Prolyl isomerases in yeast.

Journal Article (Journal Article;Review)

Prolyl isomerases are enzymes that catalyze cis-trans isomerization of peptidyl-prolyl bonds and span three structurally unrelated protein families: the cyclophilins, FKBPs, and parvulins. The genome of the budding yeast Saccharomyces cerevisiae encodes eight different cyclophilins (Cpr1 to Cpr8), four FKBPs (Fpr1 to Fpr4), and a single parvulin (Ess1). Remarkably, two of these proteins, cyclophilin A and FKBP12, are conserved from yeast to humans and mediate virtually all of the intracellular actions of the immunosuppressive antifungal drugs cyclosporin A, FK506, and rapamycin. The study of prolyl isomerases in S. cerevisiae has proven invaluable to understand the elusive functions of these proteins, and continues to provide new insights into their diverse cellular roles. Here we review the current state of knowledge about prolyl-isomerases in this model organism.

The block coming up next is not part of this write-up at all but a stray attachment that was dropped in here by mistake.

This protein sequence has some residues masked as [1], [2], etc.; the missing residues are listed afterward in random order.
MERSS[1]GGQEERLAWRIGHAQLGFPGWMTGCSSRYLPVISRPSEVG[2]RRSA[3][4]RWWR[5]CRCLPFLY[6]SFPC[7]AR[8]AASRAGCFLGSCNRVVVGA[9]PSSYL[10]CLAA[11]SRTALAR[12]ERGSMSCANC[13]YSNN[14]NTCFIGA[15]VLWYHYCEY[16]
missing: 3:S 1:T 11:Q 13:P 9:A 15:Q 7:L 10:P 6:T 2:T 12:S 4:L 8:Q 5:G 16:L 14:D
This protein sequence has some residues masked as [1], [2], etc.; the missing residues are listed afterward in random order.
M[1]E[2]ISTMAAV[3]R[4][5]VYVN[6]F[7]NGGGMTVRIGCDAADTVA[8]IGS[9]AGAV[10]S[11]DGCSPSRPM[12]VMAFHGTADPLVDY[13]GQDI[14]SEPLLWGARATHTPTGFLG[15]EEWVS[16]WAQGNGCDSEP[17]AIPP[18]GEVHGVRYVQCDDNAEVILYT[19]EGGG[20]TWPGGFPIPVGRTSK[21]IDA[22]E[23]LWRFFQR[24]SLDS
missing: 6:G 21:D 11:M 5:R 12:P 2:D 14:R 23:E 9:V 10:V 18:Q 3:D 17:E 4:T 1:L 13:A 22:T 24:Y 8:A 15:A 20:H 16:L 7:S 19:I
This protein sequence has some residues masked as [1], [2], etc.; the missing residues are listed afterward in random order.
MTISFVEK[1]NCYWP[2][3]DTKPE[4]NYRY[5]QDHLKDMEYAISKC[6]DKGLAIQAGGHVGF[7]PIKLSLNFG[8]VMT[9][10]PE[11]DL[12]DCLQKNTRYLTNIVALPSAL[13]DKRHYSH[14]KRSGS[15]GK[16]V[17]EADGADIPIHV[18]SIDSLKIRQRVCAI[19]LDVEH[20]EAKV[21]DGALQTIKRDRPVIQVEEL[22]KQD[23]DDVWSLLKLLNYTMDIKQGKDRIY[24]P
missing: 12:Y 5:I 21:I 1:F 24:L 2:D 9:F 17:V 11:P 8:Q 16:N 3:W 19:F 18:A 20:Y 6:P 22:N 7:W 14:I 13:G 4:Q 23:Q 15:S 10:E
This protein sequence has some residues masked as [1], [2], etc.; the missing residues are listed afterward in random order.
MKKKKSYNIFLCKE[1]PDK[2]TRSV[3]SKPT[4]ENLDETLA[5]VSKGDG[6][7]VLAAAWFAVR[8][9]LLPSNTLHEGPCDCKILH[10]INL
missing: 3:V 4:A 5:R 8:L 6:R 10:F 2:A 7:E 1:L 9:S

Full Text

Duke Authors

Cited Authors

  • Arevalo-Rodriguez, M; Wu, X; Hanes, SD; Heitman, J

Published Date

  • September 1, 2004

Published In

Volume / Issue

  • 9 /

Start / End Page

  • 2420 - 2446

PubMed ID

  • 15353296

International Standard Serial Number (ISSN)

  • 1093-9946

Digital Object Identifier (DOI)

  • 10.2741/1405


  • eng

Conference Location

  • United States